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The Plusses of In-Home Care

How to Keep Our Aging Parents Happy, the Relationship Strong and Our Sanity Intact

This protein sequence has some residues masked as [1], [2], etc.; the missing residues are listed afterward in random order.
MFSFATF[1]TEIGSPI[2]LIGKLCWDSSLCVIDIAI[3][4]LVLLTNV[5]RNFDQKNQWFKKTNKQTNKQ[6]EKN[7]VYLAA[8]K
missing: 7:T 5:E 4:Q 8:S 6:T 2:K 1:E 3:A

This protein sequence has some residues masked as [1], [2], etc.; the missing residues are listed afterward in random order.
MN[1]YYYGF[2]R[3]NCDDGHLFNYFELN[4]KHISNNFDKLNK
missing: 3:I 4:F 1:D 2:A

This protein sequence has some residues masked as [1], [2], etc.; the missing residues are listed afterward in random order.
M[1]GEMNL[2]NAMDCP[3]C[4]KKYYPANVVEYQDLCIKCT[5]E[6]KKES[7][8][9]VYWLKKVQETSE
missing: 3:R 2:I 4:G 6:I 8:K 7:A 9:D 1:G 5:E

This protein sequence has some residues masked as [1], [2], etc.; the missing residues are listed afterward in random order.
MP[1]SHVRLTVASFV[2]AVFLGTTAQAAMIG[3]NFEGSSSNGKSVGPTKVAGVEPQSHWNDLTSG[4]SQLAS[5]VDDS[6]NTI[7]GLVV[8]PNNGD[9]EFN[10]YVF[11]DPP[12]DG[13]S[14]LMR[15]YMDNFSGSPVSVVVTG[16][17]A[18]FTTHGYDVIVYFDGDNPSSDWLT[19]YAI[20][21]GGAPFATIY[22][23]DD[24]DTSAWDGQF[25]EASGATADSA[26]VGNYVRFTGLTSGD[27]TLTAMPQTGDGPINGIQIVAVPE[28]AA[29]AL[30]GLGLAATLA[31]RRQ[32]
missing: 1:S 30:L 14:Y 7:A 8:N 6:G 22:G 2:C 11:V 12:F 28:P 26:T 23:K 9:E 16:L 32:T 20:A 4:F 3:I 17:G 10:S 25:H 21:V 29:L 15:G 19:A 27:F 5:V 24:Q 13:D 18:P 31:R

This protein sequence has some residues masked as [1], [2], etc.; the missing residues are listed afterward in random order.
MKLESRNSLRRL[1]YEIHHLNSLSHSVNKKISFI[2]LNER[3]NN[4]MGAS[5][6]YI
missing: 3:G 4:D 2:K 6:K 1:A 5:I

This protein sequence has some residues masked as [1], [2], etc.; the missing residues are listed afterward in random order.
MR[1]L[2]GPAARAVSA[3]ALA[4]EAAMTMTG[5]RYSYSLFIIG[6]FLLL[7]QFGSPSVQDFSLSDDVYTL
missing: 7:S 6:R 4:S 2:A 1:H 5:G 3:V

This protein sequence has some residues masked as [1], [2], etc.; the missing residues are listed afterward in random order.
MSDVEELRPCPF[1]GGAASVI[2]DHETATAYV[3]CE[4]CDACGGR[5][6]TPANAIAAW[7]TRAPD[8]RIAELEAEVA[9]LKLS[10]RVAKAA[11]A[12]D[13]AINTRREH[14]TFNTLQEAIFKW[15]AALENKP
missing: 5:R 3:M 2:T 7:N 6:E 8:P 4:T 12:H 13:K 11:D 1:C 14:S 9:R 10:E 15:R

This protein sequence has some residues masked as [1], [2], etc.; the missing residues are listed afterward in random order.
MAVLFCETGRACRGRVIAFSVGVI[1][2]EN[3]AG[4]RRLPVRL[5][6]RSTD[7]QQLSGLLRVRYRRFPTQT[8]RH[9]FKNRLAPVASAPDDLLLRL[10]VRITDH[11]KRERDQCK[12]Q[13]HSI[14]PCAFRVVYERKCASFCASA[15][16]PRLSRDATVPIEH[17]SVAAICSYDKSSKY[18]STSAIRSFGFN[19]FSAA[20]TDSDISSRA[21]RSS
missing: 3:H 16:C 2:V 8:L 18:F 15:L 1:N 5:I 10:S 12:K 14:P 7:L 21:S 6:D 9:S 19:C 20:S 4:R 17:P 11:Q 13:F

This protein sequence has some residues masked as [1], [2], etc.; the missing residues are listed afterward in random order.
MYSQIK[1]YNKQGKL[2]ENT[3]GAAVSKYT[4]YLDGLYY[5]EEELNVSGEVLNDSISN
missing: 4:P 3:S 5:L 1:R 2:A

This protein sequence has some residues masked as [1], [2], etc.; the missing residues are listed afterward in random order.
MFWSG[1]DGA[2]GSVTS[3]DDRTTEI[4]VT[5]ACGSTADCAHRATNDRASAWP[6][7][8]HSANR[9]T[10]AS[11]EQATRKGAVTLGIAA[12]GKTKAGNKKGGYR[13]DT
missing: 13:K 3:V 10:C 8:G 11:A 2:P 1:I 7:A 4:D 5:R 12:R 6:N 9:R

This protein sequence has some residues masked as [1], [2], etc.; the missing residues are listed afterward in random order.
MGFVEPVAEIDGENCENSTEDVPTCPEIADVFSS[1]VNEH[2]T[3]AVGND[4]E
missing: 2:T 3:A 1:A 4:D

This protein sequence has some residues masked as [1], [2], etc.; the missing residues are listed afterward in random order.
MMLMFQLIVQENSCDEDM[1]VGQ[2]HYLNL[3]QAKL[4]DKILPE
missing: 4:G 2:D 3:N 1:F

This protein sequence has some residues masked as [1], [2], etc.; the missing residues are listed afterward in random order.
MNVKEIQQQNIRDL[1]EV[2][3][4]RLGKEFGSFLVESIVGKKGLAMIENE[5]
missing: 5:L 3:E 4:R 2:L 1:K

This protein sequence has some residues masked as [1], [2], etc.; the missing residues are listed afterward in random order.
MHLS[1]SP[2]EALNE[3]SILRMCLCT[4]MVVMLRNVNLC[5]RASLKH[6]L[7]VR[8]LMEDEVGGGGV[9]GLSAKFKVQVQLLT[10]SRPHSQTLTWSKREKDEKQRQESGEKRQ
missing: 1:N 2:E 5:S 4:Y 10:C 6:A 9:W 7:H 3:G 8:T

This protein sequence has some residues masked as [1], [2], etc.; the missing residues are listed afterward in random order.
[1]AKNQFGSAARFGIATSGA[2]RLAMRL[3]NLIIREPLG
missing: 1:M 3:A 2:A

Thanks to the news media, the reminders to Americans approaching retirement age are constant – social security may not last to see us through our lifetime, our 401Ks have been hit and we’re going to need to work longer than we’d hoped in order to provide for ourselves and our families. Add to that the responsibility of caring for aging parents, and it can become overwhelming to find enough time in the day to do it all. As a caregiver along with my wife to her 88-year-old father and the CEO of an at-home senior care provider, FirstLight HomeCare, I have seen firsthand the stress that caregiving can add to the family dynamic. A lot has changed since our parents were in our shoes. There has been a generational shift in how our society approaches retirement and our senior years that is noticeably starting to impact the way we provide care to our elders. In more and more households today, both spouses are working right up until retirement age, leaving little time to serve as a full time caregiver, and in many cases, adult children may not live within easy driving distance to stop in with groceries or for a daily visit. Today’s seniors have an overwhelming preference to stay in their own homes as long as possible, and with more and more adult children working longer or living further away, an additional set of hands is often needed to make the desire to stay at home a reality. The good news is that there are a growing number of in-home care service-providers available to help fill the gap for those of us looking for a little help. In addition to professional caregiving services, many faith groups have their own organized caregiving efforts available to check on seniors at home in their community. Another option is to tap into family friends or loved ones who live near a parent and can help provide assistance on a limited basis or to make sure that mom or dad is safe at home. It could be as simple as asking a neighbor to stop by for coffee once or twice a week to make sure mom and dad have what they need, particularly during the winter months when getting around may be more of a challenge. Seeking outside help can relieve stress, but more importantly, it can strengthen your relationship with your aging parent as you have more time and energy to focus on positive aspects of your relationship. For those of us with far flung family members, technology can also play an important role in keeping tabs on a parent’s care. Not only can tools like Skype and video chat keep you better-connected with a “face-to-face” conversation, there are also numerous tools that can provide peace of mind for a loved one living out of arm’s reach. For example, caregivers with FirstLight HomeCare log each visit with a client online. Updates are readily available to the client’s designated family members, keeping them up to speed on daily activities and providing insight on the client’s ability to continue living alone. Other tools, such as medication dispensers or medication reminders ensure that clients take their daily medication as prescribed, eliminating the possibility of an overdose and significantly reducing the likeliness of underdosing. There are numerous tools out there that can assist in monitoring a parent’s ability to live at home from afar. While I may be biased from my own personal experiences, I am a passionate advocate of putting in place a caregiving system that keeps both the senior and the adult children informed, comfortable and at peace with the living situation. The bottom line is that with Americans living longer and desiring to stay in their homes as they age, it is important that we are open to new and innovative ways to approach care for our aging family members. The end result will be happier, more enriching lives for aging parents and their families. Jeff Bevis is President & CEO of FirstLight Home Care, with over 27 years of experience in franchising and a very successful track record of accelerating growth in a variety of franchise concepts, including senior management leadership developing senior care franchise brands over a ten-year span. He has earned the Certified Franchise Executive (CFE) designation, meeting rigorous requirements from the franchising industry with a trademark reputation for building strong, trusting relationships with franchisees and enabling strong unit economics at the franchise level to build system success. His franchise offices have earned both “Best of Home Care” designations on a national scale, as well as, industry-leading results for Franchisee Satisfaction.